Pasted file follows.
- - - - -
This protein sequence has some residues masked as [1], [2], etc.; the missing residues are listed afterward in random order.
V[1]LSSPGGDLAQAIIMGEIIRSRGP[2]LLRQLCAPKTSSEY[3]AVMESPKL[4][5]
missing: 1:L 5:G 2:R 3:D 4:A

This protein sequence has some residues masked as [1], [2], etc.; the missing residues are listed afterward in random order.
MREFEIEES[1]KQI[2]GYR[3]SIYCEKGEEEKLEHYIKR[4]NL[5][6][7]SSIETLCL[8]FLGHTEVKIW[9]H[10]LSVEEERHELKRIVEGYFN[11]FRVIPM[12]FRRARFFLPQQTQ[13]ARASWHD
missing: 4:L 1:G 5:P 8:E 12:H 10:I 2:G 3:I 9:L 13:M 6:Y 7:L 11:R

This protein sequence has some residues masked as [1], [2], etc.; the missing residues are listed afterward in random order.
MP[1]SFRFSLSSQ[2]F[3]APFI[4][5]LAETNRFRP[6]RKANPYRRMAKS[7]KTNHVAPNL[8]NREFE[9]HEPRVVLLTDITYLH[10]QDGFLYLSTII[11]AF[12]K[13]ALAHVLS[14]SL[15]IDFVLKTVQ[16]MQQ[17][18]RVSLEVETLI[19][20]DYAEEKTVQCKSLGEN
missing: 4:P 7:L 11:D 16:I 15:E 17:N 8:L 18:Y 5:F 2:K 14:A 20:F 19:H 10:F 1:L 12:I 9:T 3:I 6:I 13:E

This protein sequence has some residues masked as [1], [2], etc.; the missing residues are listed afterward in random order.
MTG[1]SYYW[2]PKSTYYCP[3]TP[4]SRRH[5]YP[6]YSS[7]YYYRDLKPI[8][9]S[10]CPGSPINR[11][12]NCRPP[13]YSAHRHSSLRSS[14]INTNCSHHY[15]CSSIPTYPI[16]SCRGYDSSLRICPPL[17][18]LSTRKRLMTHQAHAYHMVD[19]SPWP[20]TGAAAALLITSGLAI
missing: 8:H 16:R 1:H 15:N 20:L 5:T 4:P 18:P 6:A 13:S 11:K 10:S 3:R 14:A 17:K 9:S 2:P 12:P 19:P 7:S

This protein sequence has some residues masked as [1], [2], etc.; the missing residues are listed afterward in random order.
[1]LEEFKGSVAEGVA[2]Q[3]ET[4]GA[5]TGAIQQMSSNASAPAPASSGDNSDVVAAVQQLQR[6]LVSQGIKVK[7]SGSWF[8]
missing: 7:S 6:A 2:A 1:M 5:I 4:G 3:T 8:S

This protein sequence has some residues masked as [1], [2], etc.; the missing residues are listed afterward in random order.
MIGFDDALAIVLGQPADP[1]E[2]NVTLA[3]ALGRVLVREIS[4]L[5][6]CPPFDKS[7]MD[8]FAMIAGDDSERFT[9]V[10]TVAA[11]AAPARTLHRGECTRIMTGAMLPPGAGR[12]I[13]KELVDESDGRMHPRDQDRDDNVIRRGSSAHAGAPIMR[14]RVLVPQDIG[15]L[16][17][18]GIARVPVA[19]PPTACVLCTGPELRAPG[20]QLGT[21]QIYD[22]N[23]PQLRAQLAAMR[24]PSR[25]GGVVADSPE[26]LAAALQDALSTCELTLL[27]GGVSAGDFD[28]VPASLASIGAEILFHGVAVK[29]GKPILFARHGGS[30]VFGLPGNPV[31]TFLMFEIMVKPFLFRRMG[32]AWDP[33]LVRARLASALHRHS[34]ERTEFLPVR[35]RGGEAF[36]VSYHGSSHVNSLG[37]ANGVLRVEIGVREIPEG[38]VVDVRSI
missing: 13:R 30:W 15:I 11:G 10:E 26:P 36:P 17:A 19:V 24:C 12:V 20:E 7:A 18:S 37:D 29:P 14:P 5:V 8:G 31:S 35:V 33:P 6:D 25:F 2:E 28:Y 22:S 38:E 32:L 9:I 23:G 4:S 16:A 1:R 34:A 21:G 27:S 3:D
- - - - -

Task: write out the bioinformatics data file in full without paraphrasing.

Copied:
This protein sequence has some residues masked as [1], [2], etc.; the missing residues are listed afterward in random order.
V[1]LSSPGGDLAQAIIMGEIIRSRGP[2]LLRQLCAPKTSSEY[3]AVMESPKL[4][5]
missing: 1:L 5:G 2:R 3:D 4:A

This protein sequence has some residues masked as [1], [2], etc.; the missing residues are listed afterward in random order.
MREFEIEES[1]KQI[2]GYR[3]SIYCEKGEEEKLEHYIKR[4]NL[5][6][7]SSIETLCL[8]FLGHTEVKIW[9]H[10]LSVEEERHELKRIVEGYFN[11]FRVIPM[12]FRRARFFLPQQTQ[13]ARASWHD
missing: 4:L 1:G 5:P 8:E 12:H 10:I 2:G 3:I 9:L 13:M 6:Y 7:L 11:R

This protein sequence has some residues masked as [1], [2], etc.; the missing residues are listed afterward in random order.
MP[1]SFRFSLSSQ[2]F[3]APFI[4][5]LAETNRFRP[6]RKANPYRRMAKS[7]KTNHVAPNL[8]NREFE[9]HEPRVVLLTDITYLH[10]QDGFLYLSTII[11]AF[12]K[13]ALAHVLS[14]SL[15]IDFVLKTVQ[16]MQQ[17][18]RVSLEVETLI[19][20]DYAEEKTVQCKSLGEN
missing: 4:P 7:L 11:D 16:I 15:E 17:N 8:L 18:Y 5:F 2:K 14:A 20:F 19:H 10:F 1:L 12:I 9:T 3:I 6:I 13:E

This protein sequence has some residues masked as [1], [2], etc.; the missing residues are listed afterward in random order.
MTG[1]SYYW[2]PKSTYYCP[3]TP[4]SRRH[5]YP[6]YSS[7]YYYRDLKPI[8][9]S[10]CPGSPINR[11][12]NCRPP[13]YSAHRHSSLRSS[14]INTNCSHHY[15]CSSIPTYPI[16]SCRGYDSSLRICPPL[17][18]LSTRKRLMTHQAHAYHMVD[19]SPWP[20]TGAAAALLITSGLAI
missing: 8:H 16:R 1:H 15:N 20:L 5:T 4:P 18:P 6:A 13:S 11:K 10:S 3:R 14:A 17:K 9:S 2:P 12:P 19:P 7:S

This protein sequence has some residues masked as [1], [2], etc.; the missing residues are listed afterward in random order.
[1]LEEFKGSVAEGVA[2]Q[3]ET[4]GA[5]TGAIQQMSSNASAPAPASSGDNSDVVAAVQQLQR[6]LVSQGIKVK[7]SGSWF[8]
missing: 7:S 6:A 2:A 1:M 5:I 4:G 3:T 8:S

This protein sequence has some residues masked as [1], [2], etc.; the missing residues are listed afterward in random order.
MIGFDDALAIVLGQPADP[1]E[2]NVTLA[3]ALGRVLVREIS[4]L[5][6]CPPFDKS[7]MD[8]FAMIAGDDSERFT[9]V[10]TVAA[11]AAPARTLHRGECTRIMTGAMLPPGAGR[12]I[13]KELVDESDGRMHPRDQDRDDNVIRRGSSAHAGAPIMR[14]RVLVPQDIG[15]L[16][17][18]GIARVPVA[19]PPTACVLCTGPELRAPG[20]QLGT[21]QIYD[22]N[23]PQLRAQLAAMR[24]PSR[25]GGVVADSPE[26]LAAALQDALSTCELTLL[27]GGVSAGDFD[28]VPASLASIGAEILFHGVAVK[29]GKPILFARHGGS[30]VFGLPGNPV[31]TFLMFEIMVKPFLFRRMG[32]AWDP[33]LVRARLASALHRHS[34]ERTEFLPVR[35]RGGEAF[36]VSYHGSSHVNSLG[37]ANGVLRVEIGVREIPEG[38]VVDVRSI
missing: 13:R 30:W 15:I 11:G 10:E 26:P 36:P 17:A 19:V 24:C 12:V 20:E 7:A 18:S 37:D 29:P 14:P 5:V 8:G 31:S 35:V 33:P 6:D 25:F 2:E 28:Y 22:S 38:E 32:L 9:I 23:G 4:S 16:A 1:R 34:A 21:G 27:S 3:D